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Article: Feeding and oral hygiene habits of preschool children in Hong Kong and their caregivers' dental knowledge and attitudes

TitleFeeding and oral hygiene habits of preschool children in Hong Kong and their caregivers' dental knowledge and attitudes
Authors
KeywordsMedical sciences
Dentistry
Issue Date2002
PublisherWiley-Blackwell Publishing Ltd.. The Journal's web site is located at http://www.wiley.com/bw/journal.asp?ref=0960-7439
Citation
International Journal Of Paediatric Dentistry, 2002, v. 12 n. 5, p. 322-331 How to Cite?
AbstractObjectives. This study was designed to gather data on infant feeding habits and oral hygiene practices of Hong Kong preschool children, on the dental knowledge and attitudes of their caregivers and on the oral health status of the same group of children. Design. Cross-sectional study. Sample and methods. Data was gathered for a total of 369 boys and 297 girls (207 1-year-olds, 269 2-year-olds and 190 3-year-olds) with a mean age of 20-19 (± 0.38) months. Information related to children attending six randomly selected Maternity and Child Health Centres. It was obtained by examining the children and by interviewing the attending caregivers and completing a questionnaire. Each child was given an oral examination using a torch, disposable mirror and wooden tongue spatula. Results. Only 7% of the children were exclusively breast-fed. More than 98% (656/666) of infants used a nursing bottle for at least some drinks. Over 62% (411/656) had used a nursing bottle to take fluids other than water and infant formula. At bedtime, 56% (361/656) were given a nursing bottle prior to sleep and 96% (340/361) of these bottles contained formula milk. Of these children, only 37% (131/361) finished the contents of the bottle before falling asleep. Over 73% (139/190) of the children continued to use a feeding bottle after 2 years of age. Non-nutritive sucking habits were practised by 35.6% (237/666) of the children. Visible plaque, on the labial surface of at least two maxillary incisors, was found in 19.5% (120/615) of the children. Oral cleansing habits were practised for 66.2% (441/666) of the children. Toothbrushing habits were reported for 42.3% (260/615) of the dentate children, of whom 19% (49/260) had their teeth brushed twice daily. Toothpaste was used by 49.23% (128/260) of the children and 57.3% (149/260) brushed their own teeth. Caries was seen in 7.6% of the infants (47/615). Of the caregivers, 67.7% said they did not think carious primary teeth needed to be restored. Among the mothers, 12.6% (43/342) did not know the oral condition of their child. Reportedly, 82% (417/510) and 87.5% (446/510) of the mothers had not received any oral health care information during the ante- or postnatal periods. Nearly all, 97%, of the respondents said that they would like to receive more information on oral health care.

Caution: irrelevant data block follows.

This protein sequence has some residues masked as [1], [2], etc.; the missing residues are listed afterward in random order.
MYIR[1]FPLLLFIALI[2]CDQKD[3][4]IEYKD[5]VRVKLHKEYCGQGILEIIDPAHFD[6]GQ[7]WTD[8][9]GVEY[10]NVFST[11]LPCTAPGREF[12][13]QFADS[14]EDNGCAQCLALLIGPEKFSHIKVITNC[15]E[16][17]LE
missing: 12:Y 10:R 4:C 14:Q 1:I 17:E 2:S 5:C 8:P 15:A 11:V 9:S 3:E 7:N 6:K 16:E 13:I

Persistent Identifierhttp://hdl.handle.net/10722/48487
ISSN
2015 Impact Factor: 1.303
2015 SCImago Journal Rankings: 0.721
References

 

DC FieldValueLanguage
dc.contributor.authorChan, SCLen_HK
dc.contributor.authorTsai, JSJen_HK
dc.contributor.authorKing, NMen_HK
dc.date.accessioned2008-05-22T04:14:49Z-
dc.date.available2008-05-22T04:14:49Z-
dc.date.issued2002en_HK
dc.identifier.citationInternational Journal Of Paediatric Dentistry, 2002, v. 12 n. 5, p. 322-331en_HK
dc.identifier.issn0960-7439en_HK
dc.identifier.urihttp://hdl.handle.net/10722/48487-